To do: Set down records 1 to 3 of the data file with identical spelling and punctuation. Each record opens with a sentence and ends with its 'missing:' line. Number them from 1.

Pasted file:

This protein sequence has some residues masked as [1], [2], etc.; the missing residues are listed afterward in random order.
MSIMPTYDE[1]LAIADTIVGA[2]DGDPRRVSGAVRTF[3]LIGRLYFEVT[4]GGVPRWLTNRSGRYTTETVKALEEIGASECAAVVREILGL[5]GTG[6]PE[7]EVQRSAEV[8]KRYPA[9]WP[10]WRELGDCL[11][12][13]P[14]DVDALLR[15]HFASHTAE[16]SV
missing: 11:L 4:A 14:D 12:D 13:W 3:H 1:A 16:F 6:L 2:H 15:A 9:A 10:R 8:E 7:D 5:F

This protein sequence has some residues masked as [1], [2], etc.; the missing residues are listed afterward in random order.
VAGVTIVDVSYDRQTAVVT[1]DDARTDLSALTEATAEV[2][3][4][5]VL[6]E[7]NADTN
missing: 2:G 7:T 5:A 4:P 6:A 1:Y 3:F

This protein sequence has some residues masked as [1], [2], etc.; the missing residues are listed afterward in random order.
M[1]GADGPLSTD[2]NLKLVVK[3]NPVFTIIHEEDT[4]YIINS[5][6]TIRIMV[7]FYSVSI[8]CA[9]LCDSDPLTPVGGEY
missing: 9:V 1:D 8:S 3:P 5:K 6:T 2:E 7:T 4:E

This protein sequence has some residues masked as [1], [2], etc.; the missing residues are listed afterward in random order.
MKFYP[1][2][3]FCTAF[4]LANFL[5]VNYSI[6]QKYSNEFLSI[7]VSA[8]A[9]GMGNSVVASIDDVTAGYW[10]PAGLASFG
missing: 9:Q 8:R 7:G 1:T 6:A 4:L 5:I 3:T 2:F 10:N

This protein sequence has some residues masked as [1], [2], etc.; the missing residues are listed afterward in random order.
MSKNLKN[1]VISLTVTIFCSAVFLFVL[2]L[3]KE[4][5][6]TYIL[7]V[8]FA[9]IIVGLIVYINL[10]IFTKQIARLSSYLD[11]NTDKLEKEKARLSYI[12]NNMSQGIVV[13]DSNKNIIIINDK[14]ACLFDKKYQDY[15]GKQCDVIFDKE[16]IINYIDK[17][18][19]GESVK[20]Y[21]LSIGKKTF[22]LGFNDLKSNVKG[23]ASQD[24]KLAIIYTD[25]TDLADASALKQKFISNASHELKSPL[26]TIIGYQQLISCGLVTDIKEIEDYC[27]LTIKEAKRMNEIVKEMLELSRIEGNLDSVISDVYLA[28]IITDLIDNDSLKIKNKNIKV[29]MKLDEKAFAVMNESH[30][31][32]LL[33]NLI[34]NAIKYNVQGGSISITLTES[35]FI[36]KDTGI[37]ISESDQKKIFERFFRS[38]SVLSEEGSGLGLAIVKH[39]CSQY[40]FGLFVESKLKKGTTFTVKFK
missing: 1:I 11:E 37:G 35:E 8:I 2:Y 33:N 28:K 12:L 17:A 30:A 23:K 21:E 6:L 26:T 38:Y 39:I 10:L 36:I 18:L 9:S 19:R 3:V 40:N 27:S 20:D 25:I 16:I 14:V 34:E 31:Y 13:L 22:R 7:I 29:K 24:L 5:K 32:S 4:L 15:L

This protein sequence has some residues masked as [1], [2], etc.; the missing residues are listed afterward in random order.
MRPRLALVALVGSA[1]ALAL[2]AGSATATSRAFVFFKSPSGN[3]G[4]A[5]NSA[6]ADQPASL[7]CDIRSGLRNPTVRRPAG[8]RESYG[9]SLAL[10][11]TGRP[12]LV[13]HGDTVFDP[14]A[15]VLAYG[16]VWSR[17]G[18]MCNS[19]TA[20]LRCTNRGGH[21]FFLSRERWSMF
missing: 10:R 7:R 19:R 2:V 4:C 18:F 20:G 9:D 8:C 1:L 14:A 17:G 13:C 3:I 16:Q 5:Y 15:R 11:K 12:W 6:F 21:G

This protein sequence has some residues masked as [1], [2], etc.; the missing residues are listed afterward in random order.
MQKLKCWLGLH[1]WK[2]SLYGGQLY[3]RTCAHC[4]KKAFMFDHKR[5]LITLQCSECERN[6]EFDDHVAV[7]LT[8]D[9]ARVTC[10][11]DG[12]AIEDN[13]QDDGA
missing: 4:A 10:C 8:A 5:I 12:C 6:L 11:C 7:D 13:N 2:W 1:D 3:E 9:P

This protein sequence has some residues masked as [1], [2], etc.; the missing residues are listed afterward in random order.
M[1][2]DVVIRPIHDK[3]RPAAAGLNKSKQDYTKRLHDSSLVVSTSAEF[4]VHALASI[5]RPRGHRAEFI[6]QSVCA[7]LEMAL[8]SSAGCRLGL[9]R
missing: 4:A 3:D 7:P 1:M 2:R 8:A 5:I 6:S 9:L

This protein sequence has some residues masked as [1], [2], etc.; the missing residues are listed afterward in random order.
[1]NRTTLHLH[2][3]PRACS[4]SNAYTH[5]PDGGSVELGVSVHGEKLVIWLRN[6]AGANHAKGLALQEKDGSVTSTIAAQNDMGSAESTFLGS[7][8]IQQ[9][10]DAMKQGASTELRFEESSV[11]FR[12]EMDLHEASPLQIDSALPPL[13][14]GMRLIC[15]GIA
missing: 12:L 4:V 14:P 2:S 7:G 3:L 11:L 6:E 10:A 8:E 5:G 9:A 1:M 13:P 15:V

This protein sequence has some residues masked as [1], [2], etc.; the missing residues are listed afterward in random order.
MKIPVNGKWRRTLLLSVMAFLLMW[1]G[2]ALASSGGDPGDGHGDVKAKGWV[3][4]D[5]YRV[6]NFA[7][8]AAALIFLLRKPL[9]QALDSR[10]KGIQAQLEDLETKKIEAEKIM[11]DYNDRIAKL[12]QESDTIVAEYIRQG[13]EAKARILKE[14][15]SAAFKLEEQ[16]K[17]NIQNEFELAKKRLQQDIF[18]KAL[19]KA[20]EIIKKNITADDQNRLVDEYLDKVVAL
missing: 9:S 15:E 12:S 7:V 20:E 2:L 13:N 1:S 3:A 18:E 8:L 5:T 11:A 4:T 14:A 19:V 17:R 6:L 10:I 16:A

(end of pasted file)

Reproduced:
This protein sequence has some residues masked as [1], [2], etc.; the missing residues are listed afterward in random order.
MSIMPTYDE[1]LAIADTIVGA[2]DGDPRRVSGAVRTF[3]LIGRLYFEVT[4]GGVPRWLTNRSGRYTTETVKALEEIGASECAAVVREILGL[5]GTG[6]PE[7]EVQRSAEV[8]KRYPA[9]WP[10]WRELGDCL[11][12][13]P[14]DVDALLR[15]HFASHTAE[16]SV
missing: 11:L 4:A 14:D 12:D 13:W 3:H 1:A 16:F 6:L 2:H 15:A 9:A 10:R 8:E 7:D 5:F

This protein sequence has some residues masked as [1], [2], etc.; the missing residues are listed afterward in random order.
VAGVTIVDVSYDRQTAVVT[1]DDARTDLSALTEATAEV[2][3][4][5]VL[6]E[7]NADTN
missing: 2:G 7:T 5:A 4:P 6:A 1:Y 3:F

This protein sequence has some residues masked as [1], [2], etc.; the missing residues are listed afterward in random order.
M[1]GADGPLSTD[2]NLKLVVK[3]NPVFTIIHEEDT[4]YIINS[5][6]TIRIMV[7]FYSVSI[8]CA[9]LCDSDPLTPVGGEY
missing: 9:V 1:D 8:S 3:P 5:K 6:T 2:E 7:T 4:E